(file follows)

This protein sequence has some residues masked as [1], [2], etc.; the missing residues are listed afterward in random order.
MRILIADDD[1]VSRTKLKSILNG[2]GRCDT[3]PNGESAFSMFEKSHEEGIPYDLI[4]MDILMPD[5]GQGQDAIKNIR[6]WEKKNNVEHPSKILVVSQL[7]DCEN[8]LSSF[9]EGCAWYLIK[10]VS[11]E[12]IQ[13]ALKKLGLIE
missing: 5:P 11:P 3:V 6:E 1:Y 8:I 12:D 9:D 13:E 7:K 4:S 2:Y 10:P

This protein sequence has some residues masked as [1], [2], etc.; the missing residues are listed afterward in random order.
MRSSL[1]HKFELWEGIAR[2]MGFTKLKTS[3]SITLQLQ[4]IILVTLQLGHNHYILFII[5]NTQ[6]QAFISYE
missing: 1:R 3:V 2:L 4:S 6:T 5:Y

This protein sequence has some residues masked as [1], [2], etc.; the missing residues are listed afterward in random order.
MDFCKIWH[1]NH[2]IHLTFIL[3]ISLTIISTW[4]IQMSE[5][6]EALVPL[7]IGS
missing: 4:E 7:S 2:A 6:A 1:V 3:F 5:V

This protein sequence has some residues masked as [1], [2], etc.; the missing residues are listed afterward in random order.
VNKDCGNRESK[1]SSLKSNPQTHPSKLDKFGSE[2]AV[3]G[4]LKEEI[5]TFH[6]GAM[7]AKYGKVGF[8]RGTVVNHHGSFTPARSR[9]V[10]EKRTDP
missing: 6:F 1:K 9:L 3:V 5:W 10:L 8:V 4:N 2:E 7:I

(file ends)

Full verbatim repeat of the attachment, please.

This protein sequence has some residues masked as [1], [2], etc.; the missing residues are listed afterward in random order.
MRILIADDD[1]VSRTKLKSILNG[2]GRCDT[3]PNGESAFSMFEKSHEEGIPYDLI[4]MDILMPD[5]GQGQDAIKNIR[6]WEKKNNVEHPSKILVVSQL[7]DCEN[8]LSSF[9]EGCAWYLIK[10]VS[11]E[12]IQ[13]ALKKLGLIE
missing: 5:P 11:P 3:V 6:E 1:Y 8:I 12:D 9:D 13:E 7:K 4:S 2:Y 10:P

This protein sequence has some residues masked as [1], [2], etc.; the missing residues are listed afterward in random order.
MRSSL[1]HKFELWEGIAR[2]MGFTKLKTS[3]SITLQLQ[4]IILVTLQLGHNHYILFII[5]NTQ[6]QAFISYE
missing: 1:R 3:V 2:L 4:S 6:T 5:Y

This protein sequence has some residues masked as [1], [2], etc.; the missing residues are listed afterward in random order.
MDFCKIWH[1]NH[2]IHLTFIL[3]ISLTIISTW[4]IQMSE[5][6]EALVPL[7]IGS
missing: 4:E 7:S 2:A 6:A 1:V 3:F 5:V

This protein sequence has some residues masked as [1], [2], etc.; the missing residues are listed afterward in random order.
VNKDCGNRESK[1]SSLKSNPQTHPSKLDKFGSE[2]AV[3]G[4]LKEEI[5]TFH[6]GAM[7]AKYGKVGF[8]RGTVVNHHGSFTPARSR[9]V[10]EKRTDP
missing: 6:F 1:K 9:L 3:V 5:W 10:L 8:V 4:N 2:E 7:I